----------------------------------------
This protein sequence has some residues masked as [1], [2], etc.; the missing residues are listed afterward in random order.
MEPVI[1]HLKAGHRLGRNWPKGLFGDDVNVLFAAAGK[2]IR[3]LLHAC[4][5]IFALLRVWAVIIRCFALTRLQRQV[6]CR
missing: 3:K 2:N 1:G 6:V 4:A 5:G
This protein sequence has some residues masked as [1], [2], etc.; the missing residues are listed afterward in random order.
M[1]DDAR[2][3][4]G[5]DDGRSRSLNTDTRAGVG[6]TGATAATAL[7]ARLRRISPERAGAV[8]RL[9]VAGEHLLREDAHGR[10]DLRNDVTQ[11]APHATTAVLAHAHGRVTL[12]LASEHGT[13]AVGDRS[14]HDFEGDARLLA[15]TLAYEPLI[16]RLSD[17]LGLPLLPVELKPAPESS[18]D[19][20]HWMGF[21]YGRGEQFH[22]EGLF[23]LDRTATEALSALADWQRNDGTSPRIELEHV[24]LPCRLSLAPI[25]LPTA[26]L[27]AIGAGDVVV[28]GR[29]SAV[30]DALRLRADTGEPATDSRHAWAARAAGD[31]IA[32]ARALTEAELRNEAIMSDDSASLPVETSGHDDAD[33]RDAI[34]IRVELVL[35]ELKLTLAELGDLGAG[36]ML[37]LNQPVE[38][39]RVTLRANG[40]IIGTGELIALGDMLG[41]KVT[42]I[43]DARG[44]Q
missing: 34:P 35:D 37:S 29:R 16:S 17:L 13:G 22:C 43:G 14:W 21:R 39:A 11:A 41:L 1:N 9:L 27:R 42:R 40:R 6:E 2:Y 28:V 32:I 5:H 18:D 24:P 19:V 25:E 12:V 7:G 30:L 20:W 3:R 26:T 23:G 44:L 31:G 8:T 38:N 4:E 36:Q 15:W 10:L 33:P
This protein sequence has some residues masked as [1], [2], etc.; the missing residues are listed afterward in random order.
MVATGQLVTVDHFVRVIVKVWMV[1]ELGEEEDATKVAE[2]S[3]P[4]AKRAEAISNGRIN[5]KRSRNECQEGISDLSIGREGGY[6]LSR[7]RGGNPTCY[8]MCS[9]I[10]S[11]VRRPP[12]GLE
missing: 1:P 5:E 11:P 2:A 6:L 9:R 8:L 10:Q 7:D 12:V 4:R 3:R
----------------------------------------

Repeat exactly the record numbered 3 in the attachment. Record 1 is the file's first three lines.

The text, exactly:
This protein sequence has some residues masked as [1], [2], etc.; the missing residues are listed afterward in random order.
MVATGQLVTVDHFVRVIVKVWMV[1]ELGEEEDATKVAE[2]S[3]P[4]AKRAEAISNGRIN[5]KRSRNECQEGISDLSIGREGGY[6]LSR[7]RGGNPTCY[8]MCS[9]I[10]S[11]VRRPP[12]GLE
missing: 1:P 5:E 11:P 2:A 6:L 9:R 8:L 10:Q 7:D 12:V 4:R 3:R